ERIC Number: ED200903
Record Type: RIE
Publication Date: 1981-Apr
Reference Count: 0
When Kindergarteners Read and Write: Focus upon Told and Dictated Story Characteristics.
Kindergarten children differ in how close they are to becoming readers and writers. A study investigated the dictated and handwritten materials of 24 kindergarten children. In each of two sessions, three language productions were obtained: a told story, a dictated story, and a handwritten story. Additionally, samples of rereading and editing were gathered for each of the two written versions. Samples were scored on a seven-point scale based upon the nature of the written productions and the degree of matching eyes and voice to print. Adaptations to modes were scored in three ways: intonation patterns were marked, fluency was described, and the telling and dictating were described holistically with a descriptive narrative. Results indicated that a large number of five-year-old children showed the ability to sound as if they were dictating; that children were able to sound as if they were telling a story and to actually maintain an oral monologue; that children who were high in reading abilities adapted dictation toward writing; and that children who were low in reading abilities moved their telling more toward the conversational mode. (HOD)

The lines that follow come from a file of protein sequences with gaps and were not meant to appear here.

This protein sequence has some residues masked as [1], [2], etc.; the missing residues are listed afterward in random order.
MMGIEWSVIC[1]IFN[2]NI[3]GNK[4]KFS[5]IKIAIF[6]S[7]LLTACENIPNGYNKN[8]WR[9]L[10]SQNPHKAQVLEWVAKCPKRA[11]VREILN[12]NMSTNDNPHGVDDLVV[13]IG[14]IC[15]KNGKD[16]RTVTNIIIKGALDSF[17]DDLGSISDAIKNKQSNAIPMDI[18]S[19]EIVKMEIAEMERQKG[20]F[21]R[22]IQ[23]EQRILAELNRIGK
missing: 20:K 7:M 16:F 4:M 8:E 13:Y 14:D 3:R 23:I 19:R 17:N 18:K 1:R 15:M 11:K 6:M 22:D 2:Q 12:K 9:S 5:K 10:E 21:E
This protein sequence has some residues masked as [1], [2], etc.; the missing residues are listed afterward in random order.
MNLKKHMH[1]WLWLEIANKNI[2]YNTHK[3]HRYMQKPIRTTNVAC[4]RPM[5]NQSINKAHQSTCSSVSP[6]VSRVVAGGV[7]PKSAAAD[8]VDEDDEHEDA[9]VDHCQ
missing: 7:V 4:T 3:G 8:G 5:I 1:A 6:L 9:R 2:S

Publication Type: Speeches/Meeting Papers; Reports - Research; Information Analyses
Education Level: N/A
Sponsor: National Inst. of Education (ED), Washington, DC.; National Council of Teachers of English, Champaign, IL.
Authoring Institution: N/A
Note: Paper presented at the Annual Meeting of the American Educational Research Association (Los Angeles, CA, April 13-17, 1981).